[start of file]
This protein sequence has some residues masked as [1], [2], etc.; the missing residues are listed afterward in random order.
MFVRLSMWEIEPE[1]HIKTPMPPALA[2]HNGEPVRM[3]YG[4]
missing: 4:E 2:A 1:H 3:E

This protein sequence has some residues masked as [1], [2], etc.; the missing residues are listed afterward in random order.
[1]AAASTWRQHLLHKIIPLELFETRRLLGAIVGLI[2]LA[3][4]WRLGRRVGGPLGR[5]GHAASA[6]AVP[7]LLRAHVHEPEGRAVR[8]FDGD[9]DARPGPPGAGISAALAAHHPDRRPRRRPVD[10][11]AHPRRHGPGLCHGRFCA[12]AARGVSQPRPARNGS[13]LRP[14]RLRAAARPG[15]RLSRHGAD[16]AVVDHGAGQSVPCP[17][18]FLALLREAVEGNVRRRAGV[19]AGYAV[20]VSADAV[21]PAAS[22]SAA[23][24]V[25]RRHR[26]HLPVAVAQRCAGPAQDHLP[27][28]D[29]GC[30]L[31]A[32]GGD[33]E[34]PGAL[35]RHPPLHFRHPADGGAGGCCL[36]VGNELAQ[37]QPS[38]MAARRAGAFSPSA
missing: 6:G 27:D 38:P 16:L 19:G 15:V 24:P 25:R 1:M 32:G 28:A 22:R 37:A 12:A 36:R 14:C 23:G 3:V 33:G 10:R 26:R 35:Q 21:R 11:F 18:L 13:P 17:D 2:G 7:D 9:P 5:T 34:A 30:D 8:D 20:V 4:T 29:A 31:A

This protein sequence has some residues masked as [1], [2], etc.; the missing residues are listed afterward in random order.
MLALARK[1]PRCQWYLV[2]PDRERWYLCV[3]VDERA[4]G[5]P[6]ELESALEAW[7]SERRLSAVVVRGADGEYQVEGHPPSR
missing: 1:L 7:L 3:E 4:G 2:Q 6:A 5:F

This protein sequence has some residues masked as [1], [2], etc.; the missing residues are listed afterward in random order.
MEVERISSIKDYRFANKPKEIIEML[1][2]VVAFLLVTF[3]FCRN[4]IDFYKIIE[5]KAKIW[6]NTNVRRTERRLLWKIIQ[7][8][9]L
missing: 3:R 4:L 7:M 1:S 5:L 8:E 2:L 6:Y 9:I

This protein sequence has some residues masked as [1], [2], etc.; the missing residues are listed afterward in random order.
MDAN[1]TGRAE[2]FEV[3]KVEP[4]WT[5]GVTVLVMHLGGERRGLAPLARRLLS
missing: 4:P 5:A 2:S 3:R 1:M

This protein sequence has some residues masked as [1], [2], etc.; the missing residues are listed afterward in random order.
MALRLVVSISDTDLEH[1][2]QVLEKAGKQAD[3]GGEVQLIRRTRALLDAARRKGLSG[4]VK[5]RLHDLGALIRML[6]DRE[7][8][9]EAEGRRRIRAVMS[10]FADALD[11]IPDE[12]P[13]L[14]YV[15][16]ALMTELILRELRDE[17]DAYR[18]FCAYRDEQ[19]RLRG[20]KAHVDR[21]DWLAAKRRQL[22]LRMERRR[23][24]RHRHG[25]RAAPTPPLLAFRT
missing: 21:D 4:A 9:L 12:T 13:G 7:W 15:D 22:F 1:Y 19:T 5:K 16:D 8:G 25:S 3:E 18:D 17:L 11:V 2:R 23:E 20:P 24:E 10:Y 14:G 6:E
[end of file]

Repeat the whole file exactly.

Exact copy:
This protein sequence has some residues masked as [1], [2], etc.; the missing residues are listed afterward in random order.
MFVRLSMWEIEPE[1]HIKTPMPPALA[2]HNGEPVRM[3]YG[4]
missing: 4:E 2:A 1:H 3:E

This protein sequence has some residues masked as [1], [2], etc.; the missing residues are listed afterward in random order.
[1]AAASTWRQHLLHKIIPLELFETRRLLGAIVGLI[2]LA[3][4]WRLGRRVGGPLGR[5]GHAASA[6]AVP[7]LLRAHVHEPEGRAVR[8]FDGD[9]DARPGPPGAGISAALAAHHPDRRPRRRPVD[10][11]AHPRRHGPGLCHGRFCA[12]AARGVSQPRPARNGS[13]LRP[14]RLRAAARPG[15]RLSRHGAD[16]AVVDHGAGQSVPCP[17][18]FLALLREAVEGNVRRRAGV[19]AGYAV[20]VSADAV[21]PAAS[22]SAA[23][24]V[25]RRHR[26]HLPVAVAQRCAGPAQDHLP[27][28]D[29]GC[30]L[31]A[32]GGD[33]E[34]PGAL[35]RHPPLHFRHPADGGAGGCCL[36]VGNELAQ[37]QPS[38]MAARRAGAFSPSA
missing: 6:G 27:D 38:P 16:L 19:G 15:V 24:P 25:R 1:M 32:G 28:A 22:R 37:A 12:A 36:R 14:C 23:G 3:V 33:G 10:R 26:R 35:Q 21:R 11:F 18:L 13:P 17:D 2:G 7:D 9:P 5:T 34:A 30:D 8:D 20:V 4:T 29:A 31:A

This protein sequence has some residues masked as [1], [2], etc.; the missing residues are listed afterward in random order.
MLALARK[1]PRCQWYLV[2]PDRERWYLCV[3]VDERA[4]G[5]P[6]ELESALEAW[7]SERRLSAVVVRGADGEYQVEGHPPSR
missing: 1:L 7:L 3:E 4:G 2:Q 6:A 5:F

This protein sequence has some residues masked as [1], [2], etc.; the missing residues are listed afterward in random order.
MEVERISSIKDYRFANKPKEIIEML[1][2]VVAFLLVTF[3]FCRN[4]IDFYKIIE[5]KAKIW[6]NTNVRRTERRLLWKIIQ[7][8][9]L
missing: 3:R 4:L 7:M 1:S 5:L 8:E 2:L 6:Y 9:I

This protein sequence has some residues masked as [1], [2], etc.; the missing residues are listed afterward in random order.
MDAN[1]TGRAE[2]FEV[3]KVEP[4]WT[5]GVTVLVMHLGGERRGLAPLARRLLS
missing: 4:P 5:A 2:S 3:R 1:M

This protein sequence has some residues masked as [1], [2], etc.; the missing residues are listed afterward in random order.
MALRLVVSISDTDLEH[1][2]QVLEKAGKQAD[3]GGEVQLIRRTRALLDAARRKGLSG[4]VK[5]RLHDLGALIRML[6]DRE[7][8][9]EAEGRRRIRAVMS[10]FADALD[11]IPDE[12]P[13]L[14]YV[15][16]ALMTELILRELRDE[17]DAYR[18]FCAYRDEQ[19]RLRG[20]KAHVDR[21]DWLAAKRRQL[22]LRMERRR[23][24]RHRHG[25]RAAPTPPLLAFRT
missing: 21:D 4:A 9:L 12:T 13:G 7:W 15:D 22:F 1:Y 19:T 5:K 16:D 8:G 25:S 3:E 18:D 17:L 11:V 2:R 23:E 20:P 24:E 10:Y 14:G 6:E